SIFF debates declining market share of Chinese films
The decline in market share for Chinese films, following the widening of China’s import quotas earlier this year, sparked heated discussions during the first two days of the 15th Shanghai International Film Festival (SIFF).
While the Chinese film market grew to around $1.14bn (RMB7.2bn) in the first five months of 2012, the box office of local films is declining.
The 81 Chinese films released between January and the beginning of June had a market share of around 38%, whereas the 34 foreign films, including Titanic 3D, Battleship, The Avengers and Men In Black 3, accounted for around 66% of the market. Chinese films usually end the year with a market share of more than 50%.
Panellists speaking at SIFF’s conference programme, SIFF Forum (June 17-21), observed that China’s industry infrastructure needs further development to fend off competition.
Mike Ellis, president and managing director of MPA Asia Pacific, pointed out that the revenue stream of Chinese films is too dependent on theatrical release, and that other parts of the film industry value chain are relatively weak.
As ancillary revenue streams, such as home entertainment and licensed products, are affected by piracy, theatrical release accounts for around 90% of Chinese films’ revenues. Ellis suggested that greater protection of copyright would help alleviate this problem.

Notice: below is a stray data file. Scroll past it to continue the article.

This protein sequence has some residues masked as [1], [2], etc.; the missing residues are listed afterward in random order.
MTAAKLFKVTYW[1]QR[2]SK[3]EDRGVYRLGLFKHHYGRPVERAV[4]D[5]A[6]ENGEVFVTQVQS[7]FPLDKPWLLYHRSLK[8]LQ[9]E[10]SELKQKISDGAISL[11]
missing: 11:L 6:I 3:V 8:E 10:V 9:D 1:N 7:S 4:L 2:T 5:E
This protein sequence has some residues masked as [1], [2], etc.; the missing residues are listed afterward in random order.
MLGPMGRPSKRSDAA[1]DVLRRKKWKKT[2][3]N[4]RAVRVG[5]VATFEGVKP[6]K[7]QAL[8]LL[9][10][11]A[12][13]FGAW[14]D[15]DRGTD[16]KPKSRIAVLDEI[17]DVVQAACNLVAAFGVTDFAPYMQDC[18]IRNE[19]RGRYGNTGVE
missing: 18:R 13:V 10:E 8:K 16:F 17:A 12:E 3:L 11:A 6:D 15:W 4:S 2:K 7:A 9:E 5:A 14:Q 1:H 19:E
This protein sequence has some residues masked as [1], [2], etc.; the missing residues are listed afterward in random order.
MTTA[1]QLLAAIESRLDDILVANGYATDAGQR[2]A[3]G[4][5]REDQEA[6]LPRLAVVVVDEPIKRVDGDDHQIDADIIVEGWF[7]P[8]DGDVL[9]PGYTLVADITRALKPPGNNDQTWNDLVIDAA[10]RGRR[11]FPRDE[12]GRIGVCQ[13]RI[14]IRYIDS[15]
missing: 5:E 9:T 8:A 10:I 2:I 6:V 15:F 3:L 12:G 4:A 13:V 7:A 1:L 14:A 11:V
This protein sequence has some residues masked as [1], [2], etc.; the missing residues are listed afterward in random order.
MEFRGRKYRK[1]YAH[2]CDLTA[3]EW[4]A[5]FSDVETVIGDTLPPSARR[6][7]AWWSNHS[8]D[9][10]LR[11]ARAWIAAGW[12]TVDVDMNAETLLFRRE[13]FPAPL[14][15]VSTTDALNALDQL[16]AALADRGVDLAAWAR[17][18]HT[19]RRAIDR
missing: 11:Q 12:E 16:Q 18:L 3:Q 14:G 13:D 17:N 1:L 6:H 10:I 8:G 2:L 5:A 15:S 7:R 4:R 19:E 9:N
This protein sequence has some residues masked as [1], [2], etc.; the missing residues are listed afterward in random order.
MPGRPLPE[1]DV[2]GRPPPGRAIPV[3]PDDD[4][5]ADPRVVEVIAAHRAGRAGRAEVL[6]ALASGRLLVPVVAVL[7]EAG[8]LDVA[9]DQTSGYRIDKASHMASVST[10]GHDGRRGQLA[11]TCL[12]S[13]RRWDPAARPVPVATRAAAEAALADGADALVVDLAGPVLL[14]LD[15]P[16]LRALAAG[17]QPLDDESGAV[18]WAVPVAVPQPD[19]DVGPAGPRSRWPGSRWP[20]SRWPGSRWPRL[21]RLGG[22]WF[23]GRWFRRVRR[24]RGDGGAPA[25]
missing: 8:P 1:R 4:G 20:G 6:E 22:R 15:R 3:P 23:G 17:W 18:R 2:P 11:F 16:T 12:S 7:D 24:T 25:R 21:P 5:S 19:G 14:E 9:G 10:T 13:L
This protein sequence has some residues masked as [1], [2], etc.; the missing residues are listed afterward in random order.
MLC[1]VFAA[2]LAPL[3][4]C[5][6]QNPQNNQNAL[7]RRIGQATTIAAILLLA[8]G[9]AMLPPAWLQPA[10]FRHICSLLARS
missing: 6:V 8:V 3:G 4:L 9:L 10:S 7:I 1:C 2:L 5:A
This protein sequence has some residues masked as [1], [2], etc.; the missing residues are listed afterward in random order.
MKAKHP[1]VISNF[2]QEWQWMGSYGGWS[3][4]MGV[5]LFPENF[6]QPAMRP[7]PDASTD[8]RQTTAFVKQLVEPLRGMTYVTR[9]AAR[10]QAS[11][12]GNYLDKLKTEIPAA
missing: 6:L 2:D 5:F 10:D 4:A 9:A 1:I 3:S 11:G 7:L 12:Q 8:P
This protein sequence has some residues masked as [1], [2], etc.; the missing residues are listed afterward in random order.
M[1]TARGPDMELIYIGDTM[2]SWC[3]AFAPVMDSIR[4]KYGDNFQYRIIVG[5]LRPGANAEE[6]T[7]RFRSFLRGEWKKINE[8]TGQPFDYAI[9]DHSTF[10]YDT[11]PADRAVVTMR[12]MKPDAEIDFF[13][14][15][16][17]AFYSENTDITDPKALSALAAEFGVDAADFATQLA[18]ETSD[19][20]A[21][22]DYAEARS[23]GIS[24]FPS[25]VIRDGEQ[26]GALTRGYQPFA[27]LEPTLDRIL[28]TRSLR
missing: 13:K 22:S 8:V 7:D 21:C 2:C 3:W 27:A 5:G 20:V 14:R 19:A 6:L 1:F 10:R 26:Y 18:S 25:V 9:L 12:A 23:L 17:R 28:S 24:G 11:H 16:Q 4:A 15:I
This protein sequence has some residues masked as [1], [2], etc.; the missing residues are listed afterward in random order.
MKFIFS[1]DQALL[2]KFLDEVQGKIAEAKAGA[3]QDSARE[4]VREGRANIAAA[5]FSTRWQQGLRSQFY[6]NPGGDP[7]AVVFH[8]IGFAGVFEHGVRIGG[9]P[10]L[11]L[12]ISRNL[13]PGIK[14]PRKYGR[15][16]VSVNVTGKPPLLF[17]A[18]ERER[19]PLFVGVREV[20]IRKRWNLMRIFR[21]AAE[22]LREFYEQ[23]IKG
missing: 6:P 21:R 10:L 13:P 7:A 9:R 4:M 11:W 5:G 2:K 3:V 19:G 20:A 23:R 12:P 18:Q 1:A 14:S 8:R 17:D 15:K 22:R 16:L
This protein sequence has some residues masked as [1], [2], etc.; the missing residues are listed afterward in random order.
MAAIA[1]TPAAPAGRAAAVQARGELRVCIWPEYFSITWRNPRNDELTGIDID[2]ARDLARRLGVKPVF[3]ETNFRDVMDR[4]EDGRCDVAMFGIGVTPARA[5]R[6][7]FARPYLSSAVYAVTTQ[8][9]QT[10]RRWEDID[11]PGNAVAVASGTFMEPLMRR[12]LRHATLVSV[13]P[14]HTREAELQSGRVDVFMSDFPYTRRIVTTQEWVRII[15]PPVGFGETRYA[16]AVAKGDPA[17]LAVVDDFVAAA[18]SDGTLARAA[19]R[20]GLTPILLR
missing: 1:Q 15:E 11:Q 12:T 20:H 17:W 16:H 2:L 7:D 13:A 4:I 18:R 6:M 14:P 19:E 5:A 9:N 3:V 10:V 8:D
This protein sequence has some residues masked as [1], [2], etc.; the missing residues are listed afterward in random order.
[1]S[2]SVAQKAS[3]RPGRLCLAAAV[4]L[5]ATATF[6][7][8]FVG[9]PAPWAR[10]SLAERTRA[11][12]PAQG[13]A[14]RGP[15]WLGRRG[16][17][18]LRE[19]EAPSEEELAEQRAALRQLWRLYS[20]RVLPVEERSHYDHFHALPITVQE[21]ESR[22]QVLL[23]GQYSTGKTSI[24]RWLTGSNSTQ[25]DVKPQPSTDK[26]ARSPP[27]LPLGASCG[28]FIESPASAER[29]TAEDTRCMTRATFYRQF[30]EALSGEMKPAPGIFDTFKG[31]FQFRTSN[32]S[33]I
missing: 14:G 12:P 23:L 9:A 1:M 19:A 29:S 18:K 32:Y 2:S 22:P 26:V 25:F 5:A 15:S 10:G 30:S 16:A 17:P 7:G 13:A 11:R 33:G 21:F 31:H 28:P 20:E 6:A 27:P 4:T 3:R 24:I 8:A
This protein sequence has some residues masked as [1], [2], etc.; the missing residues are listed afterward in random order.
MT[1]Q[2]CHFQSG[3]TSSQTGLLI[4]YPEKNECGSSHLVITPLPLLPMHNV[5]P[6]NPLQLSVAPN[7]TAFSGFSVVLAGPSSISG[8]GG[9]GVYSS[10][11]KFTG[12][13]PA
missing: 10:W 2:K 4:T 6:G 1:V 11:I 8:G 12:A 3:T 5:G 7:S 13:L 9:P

Veteran Shanghai-based producer Andre Morgan said the Chinese film industry is now at a crossroads after China’s annual revenue-sharing quota was widened from 20 to 34 films in February this year.
He observed that with more Hollywood films coming to China, the environment will become tougher for young filmmakers, writers and actors. But that not enough was done to develop young filmmakers during the period they were protected by the quota.
“It is time now to help Chinese filmmakers and distributors face real competition, otherwise China will become [like] Hong Kong in the last five years or Taiwan in the past ten years,” Morgan said.
Danielle Dajani, senior vice president of US-based Raleigh Entertainment, agreed with Ellis, observing that if 90% of Chinese films’ revenue stream comes from theatrical release, it will be difficult for a co-production project to secure production funding.
SIFF opened on June 16 with Huayi Brothers’ Painted Skin: Resurrection and wraps on June 24 with Korean romantic drama Architecture 101.
More than 400 film celebrities walked the red carpet at the opening including Aaron Eckhart, Heather Graham, Chow Yun Fat, Jackie Chan and Tony Leung. US producer Mike Medavoy picked up the Outstanding Film Achievement award, while Chow Yun-fat took the award for Outstanding Chinese Film Achievement and Chinese filmmaker Wu Yigong took the Lifetime Achievement award.